Today’s post I would like to dedicate ‘Azure functions’ using the F#, which platform is recently released. Because I wanted to try it out and see what opportunities it gives us and how its creation and modification looks like.

In order to test the function I decided that I would write a simple application that will have to convert an array of numbers, ​​passed as an argument, to an array containing the new values. But before we get to move on to implementation. We have to setup ‘Azure functions’. There are 2 approaches to create azure’s function. The first approach is based on “clicking” everything on Azure Portal, while the second one is based on an azurefunctions packet in npm and integration with GitHub or bitbucket. First of all, we need to start by creating ‘Azure functions’ application, in which we can create azure functions.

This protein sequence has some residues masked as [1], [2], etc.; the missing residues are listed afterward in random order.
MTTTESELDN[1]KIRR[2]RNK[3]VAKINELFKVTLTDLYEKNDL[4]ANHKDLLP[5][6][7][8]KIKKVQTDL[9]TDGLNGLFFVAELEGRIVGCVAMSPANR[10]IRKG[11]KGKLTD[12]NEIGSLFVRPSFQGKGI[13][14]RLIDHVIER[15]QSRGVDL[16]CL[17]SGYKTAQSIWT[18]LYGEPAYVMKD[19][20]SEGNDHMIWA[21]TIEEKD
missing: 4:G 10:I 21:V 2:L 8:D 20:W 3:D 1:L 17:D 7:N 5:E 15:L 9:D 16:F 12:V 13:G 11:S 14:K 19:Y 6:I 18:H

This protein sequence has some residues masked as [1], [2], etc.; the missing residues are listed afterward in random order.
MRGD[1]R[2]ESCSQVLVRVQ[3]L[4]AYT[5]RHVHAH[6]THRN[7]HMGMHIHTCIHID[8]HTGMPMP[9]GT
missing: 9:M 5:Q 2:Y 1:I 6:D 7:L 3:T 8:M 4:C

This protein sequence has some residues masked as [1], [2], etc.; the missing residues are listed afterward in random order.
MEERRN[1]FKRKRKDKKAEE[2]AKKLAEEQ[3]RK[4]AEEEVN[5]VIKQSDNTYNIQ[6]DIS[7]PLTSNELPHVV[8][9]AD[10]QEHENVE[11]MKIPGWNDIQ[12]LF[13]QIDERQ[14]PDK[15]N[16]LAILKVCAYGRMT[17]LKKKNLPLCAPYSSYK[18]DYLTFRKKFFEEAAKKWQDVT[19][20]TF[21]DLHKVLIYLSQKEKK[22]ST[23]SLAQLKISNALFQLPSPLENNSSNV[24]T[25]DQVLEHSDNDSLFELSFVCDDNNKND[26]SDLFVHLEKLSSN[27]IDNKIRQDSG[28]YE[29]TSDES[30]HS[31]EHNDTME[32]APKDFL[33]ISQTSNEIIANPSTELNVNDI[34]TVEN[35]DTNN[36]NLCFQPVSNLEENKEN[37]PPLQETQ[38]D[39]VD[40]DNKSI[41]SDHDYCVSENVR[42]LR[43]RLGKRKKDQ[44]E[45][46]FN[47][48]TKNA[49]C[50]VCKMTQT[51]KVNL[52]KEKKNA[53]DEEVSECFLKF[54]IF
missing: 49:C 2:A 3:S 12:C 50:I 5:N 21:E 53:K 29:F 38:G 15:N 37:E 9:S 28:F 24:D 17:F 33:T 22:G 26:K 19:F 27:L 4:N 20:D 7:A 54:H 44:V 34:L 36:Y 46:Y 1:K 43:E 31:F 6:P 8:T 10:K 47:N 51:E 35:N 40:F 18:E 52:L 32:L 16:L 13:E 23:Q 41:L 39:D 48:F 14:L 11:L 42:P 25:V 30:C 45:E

Okay, we go to the ‘Azure functions’ application creation. We begin by going to the module ‘Azure functions’. After log in to your account, You should see following page:

Log in page

In the combobox on the left, we select our subscription. Combobox in the upper right corner is used to select existing azure functions. While Textbox and combobox at the bottom right allow us to create a new application and also select a region in which it should be. Let’s start by creating a completely new ‘application’. Name it “fancyFunction.”

app creation

Azure will create our application, and you will see a screen with the possibility to select a language in which function would be written and the ‘trigger’ type of our function for example QueueTrigger etc.